Today, the outskirts of Baghdad, Iraq. Tomorrow, downtown Damascus, Syria?

That's not to be taken quite literally, but neither can a secret surprise assault on Syrian missile sites in Lebanon or on Syria itself be easily dismissed as an encore to Israel's brazen invasion of Saudi Arabian and Jordanian irspace en route to the devastating bombing of Iraq's nuclear facilities.

Sources in a position to know the thinking of the Israel government put high on the list of useful byproducts from the attack on Iraw this plain message to Syria's President Assad: Don't drag out the Lebanese missile crisi; Israel has few options when diplomacy fails.

"If Assad thinks he can continue endlessly reinforcing the missile installations in Lebanon and confront us with a fait accompli ," says one Israeli, "this tells him our patience isn't endless. The Iraquis ignored our diplomatic efforts. I would hate to see the Syrians make the same mistake."

One can take that as a bluff. And it's certainly not a prediction that the Lebanese mediating mission of special U.S. envoy Philip Habib is necessarily a casualty of the Israeli raid on Baghdad -- though the working conditions for any peace initiative in the Arab-Israeli conflict have hardly been improved.

Rather, it is fresh confirmation (if such were needed) of a uniquely Israeli attitude toward the norms of international conduct and the diplomatic process -- a cast of mind that finds particularly virulent expression in the so-who-cares-what-you-think? attitude of the incumbent government of Prime Minister Menachem Begin. Some would call it chutzpah, admiringly. Others in Congress and elsewhere apparently regard it as no more than the logical consequence of Israel's strategic vulnerability.

But in the affair of the Iraqui reactor, the Israeli attack has the look of lawlessness. In its effect, what's more, it is arguably subversive to Mideast stability and dangerous to Israel as well as to its neighbors. It is also a clear challenge to the authority and credibility of the Reagan administration's new and largely untested capacity to conduct foreign policy.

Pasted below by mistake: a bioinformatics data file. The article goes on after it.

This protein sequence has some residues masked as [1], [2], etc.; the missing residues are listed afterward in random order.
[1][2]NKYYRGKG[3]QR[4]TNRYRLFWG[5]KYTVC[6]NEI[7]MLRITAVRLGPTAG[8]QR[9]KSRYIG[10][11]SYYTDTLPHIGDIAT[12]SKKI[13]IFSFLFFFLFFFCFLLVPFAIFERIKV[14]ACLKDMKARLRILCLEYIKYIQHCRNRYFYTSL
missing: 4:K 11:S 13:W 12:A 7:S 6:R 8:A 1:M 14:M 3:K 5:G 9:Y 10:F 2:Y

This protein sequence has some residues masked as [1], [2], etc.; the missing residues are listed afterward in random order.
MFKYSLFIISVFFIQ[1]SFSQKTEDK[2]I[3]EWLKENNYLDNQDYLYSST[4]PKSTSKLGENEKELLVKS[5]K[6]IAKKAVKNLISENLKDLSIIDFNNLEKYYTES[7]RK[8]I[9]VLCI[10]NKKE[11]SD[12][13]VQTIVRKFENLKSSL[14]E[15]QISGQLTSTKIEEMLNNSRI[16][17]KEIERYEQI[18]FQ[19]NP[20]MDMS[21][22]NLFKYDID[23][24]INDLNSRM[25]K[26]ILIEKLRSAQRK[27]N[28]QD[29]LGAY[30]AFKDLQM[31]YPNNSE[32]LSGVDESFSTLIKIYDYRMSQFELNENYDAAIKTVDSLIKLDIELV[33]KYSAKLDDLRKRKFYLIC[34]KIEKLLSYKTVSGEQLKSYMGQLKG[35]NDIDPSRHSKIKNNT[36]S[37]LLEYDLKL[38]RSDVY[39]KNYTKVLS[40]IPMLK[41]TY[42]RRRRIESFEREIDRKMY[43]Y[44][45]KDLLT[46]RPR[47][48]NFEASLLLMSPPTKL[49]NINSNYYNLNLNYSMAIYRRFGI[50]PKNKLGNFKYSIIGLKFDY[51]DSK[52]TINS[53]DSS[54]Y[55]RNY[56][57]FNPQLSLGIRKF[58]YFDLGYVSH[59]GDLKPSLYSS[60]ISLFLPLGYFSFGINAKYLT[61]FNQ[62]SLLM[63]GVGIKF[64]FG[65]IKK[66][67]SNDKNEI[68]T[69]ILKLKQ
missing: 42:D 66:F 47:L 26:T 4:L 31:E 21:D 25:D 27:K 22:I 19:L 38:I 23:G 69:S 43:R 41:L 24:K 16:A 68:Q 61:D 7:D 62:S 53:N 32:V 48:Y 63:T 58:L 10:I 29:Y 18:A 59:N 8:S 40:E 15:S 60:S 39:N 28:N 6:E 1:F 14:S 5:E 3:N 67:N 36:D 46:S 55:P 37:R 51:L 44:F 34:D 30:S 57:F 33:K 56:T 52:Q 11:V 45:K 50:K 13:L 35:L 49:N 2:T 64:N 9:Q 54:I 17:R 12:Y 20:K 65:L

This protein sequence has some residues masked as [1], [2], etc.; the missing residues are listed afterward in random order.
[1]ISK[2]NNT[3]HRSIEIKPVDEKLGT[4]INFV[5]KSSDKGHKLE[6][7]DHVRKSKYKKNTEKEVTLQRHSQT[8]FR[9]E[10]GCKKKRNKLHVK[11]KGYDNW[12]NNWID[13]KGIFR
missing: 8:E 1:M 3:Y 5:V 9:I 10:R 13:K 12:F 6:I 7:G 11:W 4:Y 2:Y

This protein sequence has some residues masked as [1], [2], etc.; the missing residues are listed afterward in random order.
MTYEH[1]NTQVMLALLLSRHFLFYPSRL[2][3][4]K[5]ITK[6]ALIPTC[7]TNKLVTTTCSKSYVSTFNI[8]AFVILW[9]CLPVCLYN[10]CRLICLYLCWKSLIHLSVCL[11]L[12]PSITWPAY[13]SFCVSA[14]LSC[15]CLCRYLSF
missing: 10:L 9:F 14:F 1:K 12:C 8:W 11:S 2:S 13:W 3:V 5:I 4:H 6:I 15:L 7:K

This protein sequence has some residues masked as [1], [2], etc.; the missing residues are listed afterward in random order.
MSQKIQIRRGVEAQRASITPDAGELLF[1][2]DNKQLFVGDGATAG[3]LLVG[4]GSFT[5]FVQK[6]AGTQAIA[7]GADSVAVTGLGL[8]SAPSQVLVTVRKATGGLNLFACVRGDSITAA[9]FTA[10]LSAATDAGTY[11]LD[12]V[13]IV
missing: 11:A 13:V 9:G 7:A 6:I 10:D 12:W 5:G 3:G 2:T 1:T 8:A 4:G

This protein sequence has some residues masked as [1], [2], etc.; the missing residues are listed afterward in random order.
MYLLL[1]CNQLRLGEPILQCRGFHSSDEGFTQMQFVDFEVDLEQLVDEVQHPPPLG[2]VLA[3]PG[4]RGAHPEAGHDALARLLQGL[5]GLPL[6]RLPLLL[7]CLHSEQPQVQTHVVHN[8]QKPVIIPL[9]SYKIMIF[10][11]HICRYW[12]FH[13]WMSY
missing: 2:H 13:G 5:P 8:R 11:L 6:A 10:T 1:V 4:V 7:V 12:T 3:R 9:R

The Reagan administration is not the first to encounter it. The bright prospects for Jimmy Carter's Camp Dvid accords -- the Framework for Peace -- were almost instantly blown away by Begin's quick reassertion of Israeli rights to expand and accelerate the settlement of the occupied West Bank.

It may take weeks -- or months, if Begin wins reelection -- to determine to what extent the attack on the Iraqi reactor will undercut the Reagan administration's own grand strategy for achieving peace and security in the Middle East. What seems safe to say now is that every crucial element, save one, in the Reagan policy has been damaged by the latest Begin display of contempt for the Reagan administration's ambitions and sensitivities.

The ironic exception is the proposed AWACS sale to Saudi Arabia. It has not escaped the notice of the Saudis that the Israeli penetration of Saudi airspace, which escaped detection by American AWACS otherwise occupied at the time. constitutes a persuasive argument for having early-warning airborne radar systems of their own.

For the rest of the Haig/Reagan strategy, the repercussions can only be regarded as adverse. Egypt's Anwar Sadat, having been Begin's visitor only a few days before the attack, looks the fool in the eyes of precisely those moderate Arabs with whom he is already in deep trouble for playing the American game at Camp David.

The Saudis have reason now to be less receptive to the administration argument that the Soviets, not the Israelis, are the real threat to the region's security. The argument becomes very nearly ludicrous when you consider that, in the thinking of the Reagan high command, Saudi Arabia and Egypt, together with Israel , are supposed to be the main elements in a sought-after "strategic consensus" against communist encroachment.

Yet another significant element in the administration approach was to be a quiet effort to lure Iraq away from Soviet influence and into the moderate Arab camp. Something of the same slow weaning away of Syria from Soviet client-state status was another goal. If these evolutions ever had a chance, most experts believe they have been knocked in the head for now.

Israel officials profess unconcern. "After any successful operation, there is always a little fever," says one. "But the patient will be better for it in the end." Perhaps so in the case of the Israeli "patient" -- for a time. But for the longer haul, the Arab diplomats I've talked with see it otherwise: as a heavy blow to the peace process and a decisive test of American willingness to "stand up" to Israel.

How forcefully that willingness is conveyed, not just immediately (by holding up delivery of four F16s to Israel) but in a sustained way, will determine how successfully the Reagan administration can work the Arab world back into its grand design for the Middle East -- and Persian Gulf -- security.